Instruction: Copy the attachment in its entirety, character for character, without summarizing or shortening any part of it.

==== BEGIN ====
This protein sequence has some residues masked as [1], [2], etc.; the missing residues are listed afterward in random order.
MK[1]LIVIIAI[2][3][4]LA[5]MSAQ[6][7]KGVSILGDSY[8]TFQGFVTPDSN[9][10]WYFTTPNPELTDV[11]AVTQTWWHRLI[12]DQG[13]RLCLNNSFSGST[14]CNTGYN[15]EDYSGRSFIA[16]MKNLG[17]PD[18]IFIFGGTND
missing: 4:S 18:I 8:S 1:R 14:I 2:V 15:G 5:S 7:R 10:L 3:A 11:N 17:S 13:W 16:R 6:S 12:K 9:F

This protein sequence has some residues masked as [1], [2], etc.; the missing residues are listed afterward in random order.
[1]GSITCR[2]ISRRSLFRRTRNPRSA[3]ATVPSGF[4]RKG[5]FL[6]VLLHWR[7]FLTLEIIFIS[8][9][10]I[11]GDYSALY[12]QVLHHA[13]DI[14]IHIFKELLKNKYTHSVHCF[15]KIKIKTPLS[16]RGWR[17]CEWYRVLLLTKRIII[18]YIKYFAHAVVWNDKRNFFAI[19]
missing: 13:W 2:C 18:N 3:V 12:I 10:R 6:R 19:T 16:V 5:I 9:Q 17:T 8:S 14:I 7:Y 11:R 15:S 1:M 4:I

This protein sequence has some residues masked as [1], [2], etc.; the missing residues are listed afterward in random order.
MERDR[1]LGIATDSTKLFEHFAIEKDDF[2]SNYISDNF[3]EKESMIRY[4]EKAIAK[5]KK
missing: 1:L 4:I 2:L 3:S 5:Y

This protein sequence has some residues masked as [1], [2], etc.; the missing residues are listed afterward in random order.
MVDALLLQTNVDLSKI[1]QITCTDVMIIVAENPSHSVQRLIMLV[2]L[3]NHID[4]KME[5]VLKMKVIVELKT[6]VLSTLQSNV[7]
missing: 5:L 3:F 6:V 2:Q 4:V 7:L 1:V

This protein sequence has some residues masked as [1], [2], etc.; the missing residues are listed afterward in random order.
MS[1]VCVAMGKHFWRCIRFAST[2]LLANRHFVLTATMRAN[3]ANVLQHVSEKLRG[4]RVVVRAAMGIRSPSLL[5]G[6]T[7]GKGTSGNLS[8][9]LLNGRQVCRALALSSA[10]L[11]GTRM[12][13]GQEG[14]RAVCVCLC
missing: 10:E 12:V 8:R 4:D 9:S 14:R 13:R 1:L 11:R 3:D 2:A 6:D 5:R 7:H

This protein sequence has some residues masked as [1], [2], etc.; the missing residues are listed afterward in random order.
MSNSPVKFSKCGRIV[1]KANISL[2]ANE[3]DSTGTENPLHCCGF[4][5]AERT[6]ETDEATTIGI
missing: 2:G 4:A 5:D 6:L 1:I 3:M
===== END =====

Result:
This protein sequence has some residues masked as [1], [2], etc.; the missing residues are listed afterward in random order.
MK[1]LIVIIAI[2][3][4]LA[5]MSAQ[6][7]KGVSILGDSY[8]TFQGFVTPDSN[9][10]WYFTTPNPELTDV[11]AVTQTWWHRLI[12]DQG[13]RLCLNNSFSGST[14]CNTGYN[15]EDYSGRSFIA[16]MKNLG[17]PD[18]IFIFGGTND
missing: 4:S 18:I 8:S 1:R 14:I 2:V 15:G 5:S 7:R 10:L 3:A 11:N 17:S 13:W 16:R 6:S 12:K 9:F

This protein sequence has some residues masked as [1], [2], etc.; the missing residues are listed afterward in random order.
[1]GSITCR[2]ISRRSLFRRTRNPRSA[3]ATVPSGF[4]RKG[5]FL[6]VLLHWR[7]FLTLEIIFIS[8][9][10]I[11]GDYSALY[12]QVLHHA[13]DI[14]IHIFKELLKNKYTHSVHCF[15]KIKIKTPLS[16]RGWR[17]CEWYRVLLLTKRIII[18]YIKYFAHAVVWNDKRNFFAI[19]
missing: 13:W 2:C 18:N 3:V 12:I 10:R 6:R 19:T 16:V 5:I 9:Q 17:T 8:S 14:I 7:Y 11:R 15:S 1:M 4:I

This protein sequence has some residues masked as [1], [2], etc.; the missing residues are listed afterward in random order.
MERDR[1]LGIATDSTKLFEHFAIEKDDF[2]SNYISDNF[3]EKESMIRY[4]EKAIAK[5]KK
missing: 1:L 4:I 2:L 3:S 5:Y

This protein sequence has some residues masked as [1], [2], etc.; the missing residues are listed afterward in random order.
MVDALLLQTNVDLSKI[1]QITCTDVMIIVAENPSHSVQRLIMLV[2]L[3]NHID[4]KME[5]VLKMKVIVELKT[6]VLSTLQSNV[7]
missing: 5:L 3:F 6:V 2:Q 4:V 7:L 1:V

This protein sequence has some residues masked as [1], [2], etc.; the missing residues are listed afterward in random order.
MS[1]VCVAMGKHFWRCIRFAST[2]LLANRHFVLTATMRAN[3]ANVLQHVSEKLRG[4]RVVVRAAMGIRSPSLL[5]G[6]T[7]GKGTSGNLS[8][9]LLNGRQVCRALALSSA[10]L[11]GTRM[12][13]GQEG[14]RAVCVCLC
missing: 10:E 12:V 8:R 4:D 9:S 14:R 13:R 1:L 11:R 3:D 2:A 6:D 5:R 7:H

This protein sequence has some residues masked as [1], [2], etc.; the missing residues are listed afterward in random order.
MSNSPVKFSKCGRIV[1]KANISL[2]ANE[3]DSTGTENPLHCCGF[4][5]AERT[6]ETDEATTIGI
missing: 2:G 4:A 5:D 6:L 1:I 3:M